The principal items of condition reported by twentyeight regularly reporting member banks in leading Fifth
district cities are shown in the table for three dates,
August 15 and July 11, 1934, and August 16, 1933,
thus affording opportunity for comparison of the

Time and Savings Deposits

Time deposits in twenty-eight regularly reporting
member banks and aggregate deposits in eleven mutual
savings banks in Baltimore totaled $326,603,107 at the
end of July 1934, a lower figure than $327,654,854 in
time and savings deposits at the end of June this year
but a higher figure than $318,066,733 at the end of July

last year. Both reporting member banks and mutual
savings banks showed declines in time deposits during
the past month, but both groups of banks increased
deposits during the year.

Debits to Individual Accounts

000 omitted
Total debits, five weeks ended
Aug. 16,
Aug. 15,
July 11,

Asheville, N. C.-----Baltimore, Md. — ....
Charleston, S. C.---Charleston, W. Va.....
Charlotte, N. C.-----Columbia, S. C.------Cumberland, Md. —
Danville, V a .-------Durham, N. C.------Greensboro, N. C.—
Greenville, S. C-----Hagerstown, Md..... Huntington, W. V aLynchburg, Va..........
Newport News, Va...
Norfolk, V a .--------Portsmouth, Va.........
Raleigh, N. C______
Richmond, Va. -----Roanoke, Va............ Washington, D. C.—
Wilmington, N. C.~..
Winston-Salem, N. C.

$ 10,438



District T otals----





$ 919,188

Debits to individual, firm and corporation accounts
in the banks in twenty-three trade centers in the Fifth
Federal reserve district are shown in the accompanying
table for three equal periods of five weeks, ended
August IS and July 11 this year and August 16 last
year. These figures reflect the volume of business
which passed through the banks in the several cities
during the periods under review.
During the five weeks ended August 15 this year,
aggregate debits to individual, firm and corporation
accounts in the reporting cities totaled $1,031,176,000,
a decrease of $58,361,000, or 5.4 per cent, under aggre­
gate debits in the preceding five weeks, ended July 11,
1934. A decline at this time is seasonal, due chiefly to
large quarterly and semi-annual payments occurring in
the earlier period, around July 1, and this year the
decline was about normal. Five of the twenty-three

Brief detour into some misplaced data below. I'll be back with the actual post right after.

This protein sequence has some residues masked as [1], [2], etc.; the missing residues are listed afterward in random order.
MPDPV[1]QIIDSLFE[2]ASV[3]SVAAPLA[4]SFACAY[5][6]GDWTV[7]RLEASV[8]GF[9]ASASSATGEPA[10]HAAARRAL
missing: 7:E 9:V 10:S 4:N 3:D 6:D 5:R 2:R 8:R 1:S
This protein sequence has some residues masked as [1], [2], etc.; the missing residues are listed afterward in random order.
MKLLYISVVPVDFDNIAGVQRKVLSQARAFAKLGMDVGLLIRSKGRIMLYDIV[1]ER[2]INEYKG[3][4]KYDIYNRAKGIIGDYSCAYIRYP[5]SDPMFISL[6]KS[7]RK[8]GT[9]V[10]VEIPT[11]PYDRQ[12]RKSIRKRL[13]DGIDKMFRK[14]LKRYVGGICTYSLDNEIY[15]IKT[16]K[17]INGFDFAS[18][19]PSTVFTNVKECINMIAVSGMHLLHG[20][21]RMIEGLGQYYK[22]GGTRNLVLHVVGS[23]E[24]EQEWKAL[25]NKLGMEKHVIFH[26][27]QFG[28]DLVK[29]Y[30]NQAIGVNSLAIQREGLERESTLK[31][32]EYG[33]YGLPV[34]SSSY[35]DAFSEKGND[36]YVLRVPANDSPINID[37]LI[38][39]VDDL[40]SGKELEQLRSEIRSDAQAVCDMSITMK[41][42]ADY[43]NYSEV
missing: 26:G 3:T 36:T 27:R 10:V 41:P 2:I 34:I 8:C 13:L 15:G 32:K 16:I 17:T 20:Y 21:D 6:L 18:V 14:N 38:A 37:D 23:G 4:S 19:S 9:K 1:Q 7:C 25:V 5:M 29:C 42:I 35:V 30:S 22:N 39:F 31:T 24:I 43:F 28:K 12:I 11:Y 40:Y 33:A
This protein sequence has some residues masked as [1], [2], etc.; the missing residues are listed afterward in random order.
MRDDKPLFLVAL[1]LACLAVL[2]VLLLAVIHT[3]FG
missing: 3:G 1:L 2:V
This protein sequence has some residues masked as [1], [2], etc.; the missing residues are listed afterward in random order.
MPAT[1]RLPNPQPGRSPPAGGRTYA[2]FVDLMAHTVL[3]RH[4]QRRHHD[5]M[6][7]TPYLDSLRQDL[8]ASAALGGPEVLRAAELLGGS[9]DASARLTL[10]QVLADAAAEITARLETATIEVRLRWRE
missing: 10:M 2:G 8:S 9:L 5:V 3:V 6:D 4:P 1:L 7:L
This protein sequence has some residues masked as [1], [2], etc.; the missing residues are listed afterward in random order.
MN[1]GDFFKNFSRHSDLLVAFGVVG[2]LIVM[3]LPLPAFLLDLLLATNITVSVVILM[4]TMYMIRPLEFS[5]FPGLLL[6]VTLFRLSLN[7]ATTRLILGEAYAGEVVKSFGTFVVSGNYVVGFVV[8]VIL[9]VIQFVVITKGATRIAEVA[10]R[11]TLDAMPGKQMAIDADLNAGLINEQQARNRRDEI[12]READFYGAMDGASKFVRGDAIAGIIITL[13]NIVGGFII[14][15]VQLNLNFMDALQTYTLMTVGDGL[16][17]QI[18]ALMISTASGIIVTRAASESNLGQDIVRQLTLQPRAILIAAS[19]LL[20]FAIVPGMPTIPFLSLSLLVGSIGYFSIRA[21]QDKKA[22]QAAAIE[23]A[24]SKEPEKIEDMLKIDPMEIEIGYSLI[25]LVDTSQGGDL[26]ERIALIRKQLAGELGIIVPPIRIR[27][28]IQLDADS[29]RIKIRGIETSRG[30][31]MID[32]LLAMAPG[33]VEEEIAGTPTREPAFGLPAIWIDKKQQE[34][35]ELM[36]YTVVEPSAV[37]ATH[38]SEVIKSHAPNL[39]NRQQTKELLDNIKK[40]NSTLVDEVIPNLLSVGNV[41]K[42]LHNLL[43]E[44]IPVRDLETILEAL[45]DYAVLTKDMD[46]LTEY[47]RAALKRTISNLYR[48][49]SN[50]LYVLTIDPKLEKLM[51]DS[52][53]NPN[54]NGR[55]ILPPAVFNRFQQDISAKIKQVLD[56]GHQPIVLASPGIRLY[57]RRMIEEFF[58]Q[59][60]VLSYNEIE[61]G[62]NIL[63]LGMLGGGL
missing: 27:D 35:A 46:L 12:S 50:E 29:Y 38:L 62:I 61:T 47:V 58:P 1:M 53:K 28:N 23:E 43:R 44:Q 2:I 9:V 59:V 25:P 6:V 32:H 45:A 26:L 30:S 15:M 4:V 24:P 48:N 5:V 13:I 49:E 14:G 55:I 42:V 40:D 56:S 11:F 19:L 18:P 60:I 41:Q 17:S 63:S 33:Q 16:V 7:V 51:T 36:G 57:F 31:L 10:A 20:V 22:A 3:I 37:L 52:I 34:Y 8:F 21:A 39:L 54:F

cities reported higher figures for the more recent five
weeks, these being Asheville, Columbia, Durham, Nor­
folk and Raleigh.
A comparison of the figures reported for the five
weeks ended August 15 this year with the figures for
the corresponding period ended August 16,1933, shows
an increase of $111,988,000, or 12.2 per cent. Nineteen
of the twenty-three cities reported higher debits figures
for the 1934 five weeks. The decreases reported for
Danville, Greenville, Lynchburg and Winston-Salem
were probably due in large part to restricted operations
in the textile field, and were all small declines.


Commercial Failures
The Dun & Bradstreet Monthly Review for August
says that commercial failures in the United States in
July numbered only 912, a decrease of 11.7 per cent
under 1,033 insolvencies in June this year and 35.8 per
cent fewer failures than 1,421 in July last year. Liabili­
ties in July 1934 totaled $19,325,517, compared with
$23,868,293 in June 1934 and $27,481,103 in July 1933,
decreases of 19.0 per cent during the month and 29.7
per cent during the year. In the Fifth Federal reserve
district, the July insolvency record was less favorable
than the National record, 61 failures in the district last
month showing an increase of 32.6 per cent over 46
failures in June this year, although a decrease of 40.2
per cent under 102 bankruptcies in July 1933. Liabili­
ties in the Fifth district last month totaled $1,718,339,
showing increases of 203.2 per cent over the very low
total of $566,699 in June 1934 and of 36.1 per cent
over $1,262,789 in July 1933. All of the twelve re­
serve districts reported fewer failures in July 1934
than in July 1933, and all except the Fifth district
reported lower liabilities. In spite of the poor compari­
son of the Fifth district with others in July, the dis­
trict’s showing for the month was good, the number of
failures being the smallest for any month back to No­
vember 1920, with the exception of three earlier months
this year, March, April and June.

Employment conditions in the Fifth reserve district
changed very little during July, and in August are rela­
tively good in comparison with the country as a whole.
Throughout the United States there was an average